Planning a summer museum tour? Don’t miss Damien Hirst’s The Physical Impossibility of Death in the Mind of Someone Living (the infamous shark suspended in formaldehyde) at London’s Tate Modern or I Spy: Photography and the Theater of the Street exhibit at Washington D.C.’s National Gallery of Art. Then again, it’s almost summer. Here’s where to get outside and immerse yourself in great art.

The Lightning Field, New Mexico

Prepare to be electrified—especially if you visit this remote Quemado, New Mexico, installation by Walter Demaria in the height of lightning season, mid-July through August. Sitting on a wide-open plain at 7,200 feet, 400 polished stainless steel poles sizzle when lightning strikes. Reserve the basic three-bedroom cabin for shelter far in advance from May through October.

Museo Subacuatico de Arte, Mexico


This underwater installation in the warm Caribbean water of the Riviera Maya has more than 403 permanent life-size sculptures made from specialized material that promotes coral life. In addition to providing snorkelers and scuba divers with an eerie, exciting subaquatic experience, Jason deCaires Taylor’s four-part series diverts the Cancun Marine Park’s annual 750,000 visitors away from natural reefs to allow them to recover. Good news: Taylor has expanded his artistic conservation efforts with 65 sculptures sunk in Molliniere Bay off the west coast of Grenada.


Prada Marfa, Texas

Photo: James Evans

No, you can’t buy a pair of stilettos at this Prada outlet—the door doesn’t open—but you can long for the luxury goods from Prada’s fall 2005 collection through the windows. You can also get a laugh over the wild juxtaposition between the Prada store front and the vast lonesomeness surrounding it. Conceived by Elmgreen & Dragset and co-produced by Ballroom Marfa and Art Production Fund, Prada Marfa sits on a stretch of Route 90 just outside of Valentine, Texas, just northwest of Marfa. If the scenery looks familiar, the hair-crawling Oscar winner “No Country for Old Men” was filmed around here. Coming soon: Ballroom Marfa Drive-In, an outdoor cinema house, gallery, music hall, theater, and park designed to resurrect the community of the 60s-era drive-in movie theaters.


Burning Man, Nevada

Photo: Craig Lovell/CORBIS

Every summer for a week, Black Rock City springs up in the middle of the Black Rock Desert. With it comes a fantastic, eclectic, whimsical, powerful, and oftentimes hallucinogenic myriad of art installations, all centering around an annual theme. The above Installation, “Temple of Joy,” from 2002, was built out of recycled wood from a toy factory. This year’s focus: Fertility 2.0, which “contemplates the tendency of any being or living system to create abundant life.” This year’s festival, August 17 to  September 3, is “beyond sold out,” according to one Burning Man official. So start planning for next year.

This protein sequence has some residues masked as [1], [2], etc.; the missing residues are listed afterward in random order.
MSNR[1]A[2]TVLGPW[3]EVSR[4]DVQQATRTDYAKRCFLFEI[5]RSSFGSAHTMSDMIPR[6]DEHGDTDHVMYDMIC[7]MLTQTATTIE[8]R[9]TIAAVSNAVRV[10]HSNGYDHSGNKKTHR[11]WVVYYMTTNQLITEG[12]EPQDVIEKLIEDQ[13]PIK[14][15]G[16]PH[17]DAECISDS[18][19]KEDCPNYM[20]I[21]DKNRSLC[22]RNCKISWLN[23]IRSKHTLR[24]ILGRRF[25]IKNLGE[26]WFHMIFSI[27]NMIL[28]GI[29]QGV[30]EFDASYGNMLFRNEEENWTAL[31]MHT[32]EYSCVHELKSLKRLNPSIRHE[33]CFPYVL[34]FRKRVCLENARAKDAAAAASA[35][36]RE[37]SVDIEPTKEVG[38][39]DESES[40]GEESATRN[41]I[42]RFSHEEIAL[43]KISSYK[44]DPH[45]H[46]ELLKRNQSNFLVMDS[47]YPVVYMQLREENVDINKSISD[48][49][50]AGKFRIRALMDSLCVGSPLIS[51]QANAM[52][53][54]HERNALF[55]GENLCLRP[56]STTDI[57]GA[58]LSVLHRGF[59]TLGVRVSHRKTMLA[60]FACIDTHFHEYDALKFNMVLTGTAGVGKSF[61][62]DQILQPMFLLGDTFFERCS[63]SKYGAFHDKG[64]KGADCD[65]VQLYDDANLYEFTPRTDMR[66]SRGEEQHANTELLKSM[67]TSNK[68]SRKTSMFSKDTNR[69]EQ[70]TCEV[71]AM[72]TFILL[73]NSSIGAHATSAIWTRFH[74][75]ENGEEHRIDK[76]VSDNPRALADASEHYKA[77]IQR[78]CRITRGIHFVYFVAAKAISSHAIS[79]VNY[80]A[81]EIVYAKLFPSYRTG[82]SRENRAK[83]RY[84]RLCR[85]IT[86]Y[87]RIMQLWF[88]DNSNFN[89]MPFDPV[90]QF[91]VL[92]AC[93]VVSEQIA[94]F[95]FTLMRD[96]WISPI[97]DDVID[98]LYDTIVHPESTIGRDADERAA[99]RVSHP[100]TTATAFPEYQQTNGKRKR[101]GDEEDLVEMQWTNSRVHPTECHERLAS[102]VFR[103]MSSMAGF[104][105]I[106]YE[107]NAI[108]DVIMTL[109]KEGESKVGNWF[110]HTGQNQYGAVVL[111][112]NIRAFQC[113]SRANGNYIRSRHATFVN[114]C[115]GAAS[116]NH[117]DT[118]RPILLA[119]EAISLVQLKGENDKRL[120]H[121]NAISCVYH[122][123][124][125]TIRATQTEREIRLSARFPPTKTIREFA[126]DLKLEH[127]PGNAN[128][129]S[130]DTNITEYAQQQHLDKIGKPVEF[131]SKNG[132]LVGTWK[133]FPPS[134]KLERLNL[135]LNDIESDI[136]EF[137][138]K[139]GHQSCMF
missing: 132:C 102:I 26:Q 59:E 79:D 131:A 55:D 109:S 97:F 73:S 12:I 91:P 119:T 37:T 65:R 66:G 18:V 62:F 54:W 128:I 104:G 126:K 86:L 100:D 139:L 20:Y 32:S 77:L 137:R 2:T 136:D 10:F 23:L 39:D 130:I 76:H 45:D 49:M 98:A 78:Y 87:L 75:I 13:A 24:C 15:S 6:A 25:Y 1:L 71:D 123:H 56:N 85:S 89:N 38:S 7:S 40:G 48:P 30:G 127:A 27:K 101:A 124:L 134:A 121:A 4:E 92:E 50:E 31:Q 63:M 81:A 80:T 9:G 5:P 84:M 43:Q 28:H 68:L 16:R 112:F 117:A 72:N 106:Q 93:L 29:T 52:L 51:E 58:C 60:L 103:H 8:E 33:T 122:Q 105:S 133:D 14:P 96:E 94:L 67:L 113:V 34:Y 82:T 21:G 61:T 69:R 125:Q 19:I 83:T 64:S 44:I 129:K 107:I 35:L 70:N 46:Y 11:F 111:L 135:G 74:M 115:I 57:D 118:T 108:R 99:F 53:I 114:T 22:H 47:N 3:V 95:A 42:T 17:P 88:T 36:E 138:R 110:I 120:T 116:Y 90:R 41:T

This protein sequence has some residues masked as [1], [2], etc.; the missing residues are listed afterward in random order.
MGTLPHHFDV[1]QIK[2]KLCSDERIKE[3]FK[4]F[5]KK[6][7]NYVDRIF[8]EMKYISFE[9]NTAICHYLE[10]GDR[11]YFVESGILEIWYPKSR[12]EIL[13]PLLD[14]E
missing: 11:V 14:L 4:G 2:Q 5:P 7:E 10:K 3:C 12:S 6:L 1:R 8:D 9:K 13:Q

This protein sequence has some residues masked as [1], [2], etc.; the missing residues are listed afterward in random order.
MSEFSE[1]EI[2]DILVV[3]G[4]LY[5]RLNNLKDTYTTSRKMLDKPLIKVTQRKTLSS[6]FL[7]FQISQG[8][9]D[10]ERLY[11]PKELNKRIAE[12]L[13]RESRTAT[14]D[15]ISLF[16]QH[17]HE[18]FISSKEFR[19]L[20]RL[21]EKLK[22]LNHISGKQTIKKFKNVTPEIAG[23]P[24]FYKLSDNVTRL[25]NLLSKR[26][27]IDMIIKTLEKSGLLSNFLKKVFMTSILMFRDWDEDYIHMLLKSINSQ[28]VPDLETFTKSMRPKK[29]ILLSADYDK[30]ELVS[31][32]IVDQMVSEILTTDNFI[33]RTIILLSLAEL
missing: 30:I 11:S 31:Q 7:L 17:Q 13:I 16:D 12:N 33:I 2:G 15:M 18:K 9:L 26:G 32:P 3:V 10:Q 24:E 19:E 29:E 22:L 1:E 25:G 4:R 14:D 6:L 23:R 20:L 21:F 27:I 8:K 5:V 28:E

Color Jam, Chicago

Chicago is a Mecca of outdoor art installations, with a 50-foot-tall untitled Picasso, Marc Chagall’s “The Four Seasons” mosaic, Richard Serra’s “Reading Cones,” and Anish Kapoor’s 110-ton elliptical “Cloud Gate,” just to name a few. In June, artist Jessica Stockholder’s “Color Jam,” a Christo-inspired installation, will fill a to-be-determined State Street intersection with bursts of color using fabric, painting, light, and sculpture to create imagery that looks like an animated film.

The Ice Hotel, Sweden


Book your New Year’s trip to Jukkasjarvi, Sweden, now: Each fantastical room in this 5,500-meter palace built from ice mined from the nearby Torne River is designed and sculpted by famous artists from around the world. The 2013 lineup is still to be determined, but a favorite room from 2012 was the Coffee Mudra, sculpted by Swedish artists Nina and Magnus Hedman, where a female Buddha overlooks an ice bed covered in reindeer pelts, where you can, as the Ice Hotel’s website puts it “Leave the cold world behind…to find the warmth and comfort that comes with the softness of a woman’s body and a cup of freshly brewed coffee.”